perjantai 5. lokakuuta 2012

Ludwig Philipp Thümmig: Institutions of the Wolffian philosophy provided for the use of academics (1723)

In the development of a theory there becomes a time, when the ambiguities of academic research become distilled in the succinct form of a text book. In the development of Wolffian philosophy this distillation occurred with Thümmig's Institutiones philosophiae Wolfianae in usus academicos adornatae. The book appeared in two parts, firs of which dealt with the theoretical part of Wolff's philosophy – it covers issues dealt in Wolff's logical, metaphysical and physical works.

Summarising an intricate philosophical work is undoubtedly an achievement in itself, but one might wonder how original it can be. Then again, Thümmig's work was not completely without its novelties. While Wolff himself had written his main works thus far in German, Thümmig wrote in Latin, making Wolffian philosophy so available for an international audience. Indeed, many of the Latin terms used for concepts of Wolffian philosophy – e.g. ontologia – are fixed for the first time in Thümmig's work.

An interesting example of a terminological novelty is the notion of infinite judgements. In Wolff's logic judgements are divided into affirmative and negative judgements (respectively, ”A is B” and ”A isn't B”). Now, Thümmig mentions also a third possibility, where the form of the judgement is affirmative, but the predicate is negative (i.e. ”A is not-B”). The notion of infinite judgement was to be important later on, because it allowed Kant to classify judgements in triplets according to their quality (more of this when we reach Critique of pure reason.)

Now, it is undoubtedly questionable whether these terminological novelties were truly Thümmig's own inventions: the notion of ontology had appeared even before Wolffians used it and I suspect that same is true with the idea of an infinite judgement. Furthermore, it is doubtful whether Thümmig was really the first Wolffian to use these terms. A year later Wolff noted in a preface to a work on teleology that Thümmig's works were essentially faithful representations of Wolff's own doctrine. This makes one suspect that Wolff himself had already used the terminology in his lectures and private correspondences and Thümmig had merely wrote down what Wolff had said.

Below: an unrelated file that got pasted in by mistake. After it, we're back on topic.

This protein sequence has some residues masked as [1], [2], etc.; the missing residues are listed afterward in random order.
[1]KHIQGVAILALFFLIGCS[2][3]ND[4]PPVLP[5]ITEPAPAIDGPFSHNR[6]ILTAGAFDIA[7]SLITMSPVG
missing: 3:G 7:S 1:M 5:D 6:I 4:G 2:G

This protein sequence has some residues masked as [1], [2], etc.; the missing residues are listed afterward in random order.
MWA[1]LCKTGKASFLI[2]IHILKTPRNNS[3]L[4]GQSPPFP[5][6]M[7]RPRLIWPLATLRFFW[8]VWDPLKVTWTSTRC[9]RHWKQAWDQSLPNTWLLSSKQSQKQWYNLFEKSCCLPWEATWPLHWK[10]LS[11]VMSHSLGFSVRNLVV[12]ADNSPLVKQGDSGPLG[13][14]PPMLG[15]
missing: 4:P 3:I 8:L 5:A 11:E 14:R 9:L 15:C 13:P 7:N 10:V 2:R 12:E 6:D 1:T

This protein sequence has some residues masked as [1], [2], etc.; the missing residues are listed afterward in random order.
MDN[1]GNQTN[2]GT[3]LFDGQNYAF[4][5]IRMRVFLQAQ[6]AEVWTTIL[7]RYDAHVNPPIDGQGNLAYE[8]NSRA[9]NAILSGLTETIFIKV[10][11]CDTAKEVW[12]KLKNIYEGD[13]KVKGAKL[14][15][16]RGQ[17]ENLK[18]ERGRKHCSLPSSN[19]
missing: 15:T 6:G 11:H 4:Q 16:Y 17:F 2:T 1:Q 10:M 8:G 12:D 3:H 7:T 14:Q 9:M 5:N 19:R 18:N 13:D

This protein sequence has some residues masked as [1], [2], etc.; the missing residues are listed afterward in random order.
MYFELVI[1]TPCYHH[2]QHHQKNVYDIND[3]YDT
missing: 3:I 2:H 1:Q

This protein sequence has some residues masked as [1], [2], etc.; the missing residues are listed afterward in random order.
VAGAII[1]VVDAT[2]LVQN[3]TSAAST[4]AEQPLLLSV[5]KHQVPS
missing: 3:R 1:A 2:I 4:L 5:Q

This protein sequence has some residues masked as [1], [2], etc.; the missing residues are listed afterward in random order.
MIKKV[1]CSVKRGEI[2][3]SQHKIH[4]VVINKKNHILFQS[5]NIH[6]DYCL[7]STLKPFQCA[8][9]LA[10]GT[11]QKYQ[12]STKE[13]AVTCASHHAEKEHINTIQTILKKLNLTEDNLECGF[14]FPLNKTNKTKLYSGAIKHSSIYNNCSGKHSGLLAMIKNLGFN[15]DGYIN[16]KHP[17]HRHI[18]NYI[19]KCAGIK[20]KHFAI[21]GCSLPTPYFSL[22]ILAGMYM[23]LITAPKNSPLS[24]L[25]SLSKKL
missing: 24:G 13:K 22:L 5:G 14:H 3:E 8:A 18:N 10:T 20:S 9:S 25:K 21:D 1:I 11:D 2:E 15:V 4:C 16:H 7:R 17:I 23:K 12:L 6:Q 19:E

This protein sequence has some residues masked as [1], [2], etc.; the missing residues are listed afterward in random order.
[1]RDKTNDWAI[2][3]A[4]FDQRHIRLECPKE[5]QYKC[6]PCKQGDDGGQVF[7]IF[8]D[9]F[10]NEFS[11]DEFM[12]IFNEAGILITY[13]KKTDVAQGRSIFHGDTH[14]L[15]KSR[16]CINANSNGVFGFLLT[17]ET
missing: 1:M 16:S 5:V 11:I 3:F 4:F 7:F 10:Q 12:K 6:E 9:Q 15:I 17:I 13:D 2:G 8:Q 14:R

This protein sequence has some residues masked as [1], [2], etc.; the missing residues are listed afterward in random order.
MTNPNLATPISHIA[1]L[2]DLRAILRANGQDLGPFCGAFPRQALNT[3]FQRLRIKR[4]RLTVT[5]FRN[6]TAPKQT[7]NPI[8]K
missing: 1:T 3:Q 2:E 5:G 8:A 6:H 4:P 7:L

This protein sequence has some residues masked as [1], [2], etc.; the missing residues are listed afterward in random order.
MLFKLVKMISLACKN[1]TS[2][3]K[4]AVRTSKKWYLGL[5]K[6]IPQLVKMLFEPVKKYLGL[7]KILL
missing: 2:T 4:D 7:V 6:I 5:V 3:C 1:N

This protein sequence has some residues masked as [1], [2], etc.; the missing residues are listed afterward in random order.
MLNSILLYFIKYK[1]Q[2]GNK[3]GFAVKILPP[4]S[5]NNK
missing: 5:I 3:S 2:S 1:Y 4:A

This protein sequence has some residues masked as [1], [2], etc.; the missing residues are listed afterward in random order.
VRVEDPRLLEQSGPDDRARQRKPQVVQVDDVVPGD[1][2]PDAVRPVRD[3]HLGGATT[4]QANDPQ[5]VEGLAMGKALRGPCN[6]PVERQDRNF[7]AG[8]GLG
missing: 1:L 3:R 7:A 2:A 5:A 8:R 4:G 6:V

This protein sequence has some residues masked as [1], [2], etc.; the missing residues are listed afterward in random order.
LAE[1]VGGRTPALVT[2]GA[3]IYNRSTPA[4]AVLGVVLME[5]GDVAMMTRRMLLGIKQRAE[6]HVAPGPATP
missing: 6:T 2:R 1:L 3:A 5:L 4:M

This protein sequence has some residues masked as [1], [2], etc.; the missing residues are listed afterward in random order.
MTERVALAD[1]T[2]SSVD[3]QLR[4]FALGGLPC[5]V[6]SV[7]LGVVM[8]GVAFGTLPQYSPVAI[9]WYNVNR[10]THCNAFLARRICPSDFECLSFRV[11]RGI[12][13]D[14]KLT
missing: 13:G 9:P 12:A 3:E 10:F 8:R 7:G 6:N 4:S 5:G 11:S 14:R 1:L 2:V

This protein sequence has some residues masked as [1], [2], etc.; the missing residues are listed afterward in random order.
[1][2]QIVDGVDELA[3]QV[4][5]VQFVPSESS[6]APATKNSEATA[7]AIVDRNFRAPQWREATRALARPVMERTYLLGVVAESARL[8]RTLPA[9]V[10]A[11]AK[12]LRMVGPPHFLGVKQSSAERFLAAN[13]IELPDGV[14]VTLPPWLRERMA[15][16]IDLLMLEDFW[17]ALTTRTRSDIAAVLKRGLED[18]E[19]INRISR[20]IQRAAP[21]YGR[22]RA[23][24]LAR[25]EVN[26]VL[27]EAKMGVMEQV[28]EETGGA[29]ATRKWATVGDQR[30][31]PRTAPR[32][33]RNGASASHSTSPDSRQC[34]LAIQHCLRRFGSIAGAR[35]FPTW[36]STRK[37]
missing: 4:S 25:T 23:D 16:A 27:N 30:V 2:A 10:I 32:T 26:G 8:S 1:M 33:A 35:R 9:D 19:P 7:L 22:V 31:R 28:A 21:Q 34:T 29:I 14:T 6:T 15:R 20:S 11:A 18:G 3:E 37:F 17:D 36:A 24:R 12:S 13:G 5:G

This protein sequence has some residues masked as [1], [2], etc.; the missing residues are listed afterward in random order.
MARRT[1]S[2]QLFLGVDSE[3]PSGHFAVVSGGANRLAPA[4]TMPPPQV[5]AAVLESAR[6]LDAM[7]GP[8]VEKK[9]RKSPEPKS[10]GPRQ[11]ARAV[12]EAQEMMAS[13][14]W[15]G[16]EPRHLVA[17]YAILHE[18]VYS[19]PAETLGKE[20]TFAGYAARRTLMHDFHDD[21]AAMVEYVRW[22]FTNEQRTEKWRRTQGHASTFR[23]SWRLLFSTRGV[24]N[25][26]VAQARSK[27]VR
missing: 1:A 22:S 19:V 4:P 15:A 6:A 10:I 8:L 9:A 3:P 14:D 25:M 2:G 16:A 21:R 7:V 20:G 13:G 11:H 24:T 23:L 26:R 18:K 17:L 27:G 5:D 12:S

Whomever the real innovator is, Thümmig's book does contain in addition to terminological novelties also some substantial additions to and reworkings of Wolff's original writings. I shall discuss few of them in later blog texts, but for now I shall concentrate on the question of what was the ideal of science in Wolffian school.

Ever since Leibniz the field of truths had been divided into truths based on the laws of logic and truths based on empirical facts. Following this division, Thümmig speaks of a priori and a posteriori cognitions. The terminology is interesting. At least since Kant, philosophers have been accustomed to speak of a posterior cognition, based on experience, and a priori cognition, not based on experience. Now, this hasn't been the case always. Originally, a priori referred to reasoning that derived effects from their causes, while a posteriori reasoning referred to the opposite method of deriving causes from effects. I am sure that someone has already investigated the topic, but it would be interesting to know when exactly the two terms changed their meaning – certainly it happened then before Kant.